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Goodbye Religion? How Godlessness Is Increasing With Each New Generation

This demographic transformation has been in progress ever since World War II, but in recent years it's begun to seriously pick up steam.
 
 
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Something strange is happening to American teenagers. If you believe popular wisdom, young people are apathetic, cynical and jaded; or, they're supposed to be conformists whose overriding desire is to fit in and be popular. But if you've been paying close attention over the past decade, you might have seen any of a growing number of cases that conspicuously defy these stereotypes: stories of teenagers who have strong principles they're unashamed to display and which they're committed to defending, even at great personal cost, against the bullying of a hostile establishment.

For example, in 2002, an Eagle Scout named Darrell Lambert was threatened with expulsion from the Boy Scouts, despite his having earned dozens of merit badges and having held literally every leadership position in his troop. His crime? He's an outspoken atheist. When the news of his beliefs reached scouting officials, they demanded that he change his mind. He was given a week to think it over. All he had to do was lie, but if he did that, he said, "I wouldn't be a good Scout then, would I?" For his honesty, he was kicked out of the organization he'd devoted his life to.

In New Jersey in 2006, a public high school teacher named David Paskiewicz was openly preaching Christianity in the classroom, advocating creationism and telling a Muslim student she would burn in hell if she didn't convert. A junior named Matt LaClair reported this illegal government preaching to the school administration. In a meeting with the principal, Paskiewicz denied everything -- whereupon LaClair produced audio recordings of him saying the things he specifically denied having said.

In Indiana in 2009, the senior class at a public school was asked to vote on whether to have a prayer as part of their graduation ceremony. A senior named Eric Workman, knowing full well that school-sponsored prayer is illegal even if a majority votes for it, filed a lawsuit and won an injunction against the prayer. The school administration responded by announcing it wouldn't review graduation speeches in advance, clearly hoping that some student would use the opportunity to say the same prayer -- except that the class valedictorian was Eric Workman, and he used his graduation speech to explain why the school's actions were unconstitutional and to explain the importance of the First Amendment.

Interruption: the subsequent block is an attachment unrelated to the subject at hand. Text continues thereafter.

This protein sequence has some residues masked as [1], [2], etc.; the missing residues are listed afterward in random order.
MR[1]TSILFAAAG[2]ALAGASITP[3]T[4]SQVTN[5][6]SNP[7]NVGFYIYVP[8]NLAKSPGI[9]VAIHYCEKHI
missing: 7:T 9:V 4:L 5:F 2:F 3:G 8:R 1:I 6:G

Stories like these are multiplying all over the nation. In South Carolina just this year, a graduating senior named Harrison Hopkins put a stop to school prayer with help from the Freedom from Religion Foundation. In Louisiana, a senior named Damon Fowler fought against similar school-sponsored prayers at his graduation. In Rhode Island, an amazing sophomore named Jessica Ahlquist is leading the fight to get an illegal "School Prayer" banner removed from her school's auditorium.

Granted, stories like these aren't entirely a new phenomenon. There have always been brave young free thinkers who dared to stand up for their rights, and there has always been a hostile, prejudiced religious majority that's tried to silence them with bullying, persecution and harassment.

For instance, when church-state hero Ellery Schempp prevailed in a landmark First Amendment case against school-sponsored Bible reading, his principal wrote to the colleges he had applied to and asked them not to admit him. (It didn't work: Ellery was accepted to Tufts University, graduated with honors and became a successful scientist.) Likewise, when Jim McCollum and his mother Vashti challenged their school over a released-time program, raving bigots assaulted him, got her fired from her job, pelted their home with rotten fruit and killed their cat. (The McCollums didn't relent, and won a precedent-setting Supreme Court decision striking down religious instruction on public school time.)

 
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